Now, if Justice Gorsuch merely adhered to existing law, then perhaps he would have no problem going against his own principles and ruling one way or another. Then again, I'm sure that he would get backlash from the mainstream media in all shapes and forms for having deviated from his belief system. Perhaps because the life of a hardened criminal would not be as important to him as the life of someone decent like his father, he would have no problem in ruling that the defendant be allowed to die by execution. Then again, he might rule against the execution, because he might think that the defendant was trying to take the easy way out of facing lengthy prison time. It would definitely be a memorable moment in his tenure on the bench of the SCOTUS.

Because I am not a mind reader, I probably will never know until a similar matter comes before Justice Gorsuch on the floor of the SCOTUS. I would only hope that Justice Gorsuch would treat every such matter on a case-by-case basis.


Choosing Between Principles

When someone is appointed to the bench of the SCOTUS who takes an adamant stance on a controversial issue, Americans are going to have questions, and they will want some answers. Justice Gorsuch is an interesting person in his current capacity, because he supports capital punishment and, at the same time, he opposes euthanasia and any kind of assisted suicide. It would be interesting to find out whether he would be more dead set on allowing a defendant similar to Gary Gilmore to be executed or if he would rule to stop the execution because of what could be argued as being a state-assisted suicide in the form of this defendant's misuse of capital punishment to fulfill his wish to end his life.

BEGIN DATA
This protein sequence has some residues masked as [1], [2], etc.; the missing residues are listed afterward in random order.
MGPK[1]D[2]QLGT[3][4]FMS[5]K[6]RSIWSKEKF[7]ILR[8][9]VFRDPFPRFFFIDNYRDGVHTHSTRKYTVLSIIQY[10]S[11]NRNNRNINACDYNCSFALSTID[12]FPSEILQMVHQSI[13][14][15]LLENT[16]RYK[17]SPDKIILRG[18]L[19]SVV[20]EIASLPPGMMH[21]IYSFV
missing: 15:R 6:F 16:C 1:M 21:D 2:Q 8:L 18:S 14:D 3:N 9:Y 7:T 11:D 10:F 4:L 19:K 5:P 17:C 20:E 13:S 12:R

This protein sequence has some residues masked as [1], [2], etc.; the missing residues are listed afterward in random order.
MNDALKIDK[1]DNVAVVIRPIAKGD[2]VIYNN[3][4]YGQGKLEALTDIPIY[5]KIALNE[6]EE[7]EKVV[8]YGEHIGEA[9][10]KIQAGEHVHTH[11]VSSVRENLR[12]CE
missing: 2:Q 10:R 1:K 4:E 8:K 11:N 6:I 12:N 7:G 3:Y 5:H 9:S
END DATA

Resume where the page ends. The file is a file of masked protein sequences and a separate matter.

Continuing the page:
My response to such a dilemma is that, sooner or later, probably each and every Supreme Court justice ends up confronting a situation in which they have to choose between one principle or another. It would be interesting to know what Justice Gorsuch would do if he were ever put in this position, especially when both principles appear to be of equal importance to him. Only time will tell us what exactly would happen in that event.

This content reflects the personal opinions of the author. It is accurate and true to the best of the author’s knowledge and should not be substituted for impartial fact or advice in legal, political, or personal matters.

© 2021 Jason B Truth